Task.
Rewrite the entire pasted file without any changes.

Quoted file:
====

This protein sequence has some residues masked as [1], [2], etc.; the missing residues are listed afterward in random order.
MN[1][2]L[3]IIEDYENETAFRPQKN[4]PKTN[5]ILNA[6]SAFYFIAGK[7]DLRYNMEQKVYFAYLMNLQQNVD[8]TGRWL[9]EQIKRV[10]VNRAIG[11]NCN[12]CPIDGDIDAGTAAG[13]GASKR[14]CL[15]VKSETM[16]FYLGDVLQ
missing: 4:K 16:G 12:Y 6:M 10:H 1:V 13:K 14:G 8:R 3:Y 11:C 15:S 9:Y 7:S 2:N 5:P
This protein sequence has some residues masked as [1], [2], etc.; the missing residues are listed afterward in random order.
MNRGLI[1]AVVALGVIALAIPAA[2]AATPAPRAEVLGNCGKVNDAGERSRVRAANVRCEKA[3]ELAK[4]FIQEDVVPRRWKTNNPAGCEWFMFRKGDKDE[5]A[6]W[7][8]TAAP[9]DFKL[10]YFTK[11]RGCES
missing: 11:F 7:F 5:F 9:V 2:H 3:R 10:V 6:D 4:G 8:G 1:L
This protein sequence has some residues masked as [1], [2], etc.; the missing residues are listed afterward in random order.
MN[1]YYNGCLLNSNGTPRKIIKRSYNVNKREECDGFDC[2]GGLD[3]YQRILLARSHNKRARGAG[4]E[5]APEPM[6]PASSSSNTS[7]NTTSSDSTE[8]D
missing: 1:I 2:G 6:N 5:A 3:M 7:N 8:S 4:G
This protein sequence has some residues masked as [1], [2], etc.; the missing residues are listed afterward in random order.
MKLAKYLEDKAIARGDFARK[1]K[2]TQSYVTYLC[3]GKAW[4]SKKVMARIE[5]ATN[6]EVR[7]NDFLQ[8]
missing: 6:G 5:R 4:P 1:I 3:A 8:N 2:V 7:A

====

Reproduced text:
This protein sequence has some residues masked as [1], [2], etc.; the missing residues are listed afterward in random order.
MN[1][2]L[3]IIEDYENETAFRPQKN[4]PKTN[5]ILNA[6]SAFYFIAGK[7]DLRYNMEQKVYFAYLMNLQQNVD[8]TGRWL[9]EQIKRV[10]VNRAIG[11]NCN[12]CPIDGDIDAGTAAG[13]GASKR[14]CL[15]VKSETM[16]FYLGDVLQ
missing: 4:K 16:G 12:Y 6:M 10:H 1:V 13:K 14:G 8:R 3:Y 11:C 15:S 9:Y 7:S 2:N 5:P
This protein sequence has some residues masked as [1], [2], etc.; the missing residues are listed afterward in random order.
MNRGLI[1]AVVALGVIALAIPAA[2]AATPAPRAEVLGNCGKVNDAGERSRVRAANVRCEKA[3]ELAK[4]FIQEDVVPRRWKTNNPAGCEWFMFRKGDKDE[5]A[6]W[7][8]TAAP[9]DFKL[10]YFTK[11]RGCES
missing: 11:F 7:F 5:F 9:V 2:H 3:R 10:V 6:D 4:G 8:G 1:L
This protein sequence has some residues masked as [1], [2], etc.; the missing residues are listed afterward in random order.
MN[1]YYNGCLLNSNGTPRKIIKRSYNVNKREECDGFDC[2]GGLD[3]YQRILLARSHNKRARGAG[4]E[5]APEPM[6]PASSSSNTS[7]NTTSSDSTE[8]D
missing: 1:I 2:G 6:N 5:A 3:M 7:N 8:S 4:G
This protein sequence has some residues masked as [1], [2], etc.; the missing residues are listed afterward in random order.
MKLAKYLEDKAIARGDFARK[1]K[2]TQSYVTYLC[3]GKAW[4]SKKVMARIE[5]ATN[6]EVR[7]NDFLQ[8]
missing: 6:G 5:R 4:P 1:I 3:A 8:N 2:V 7:A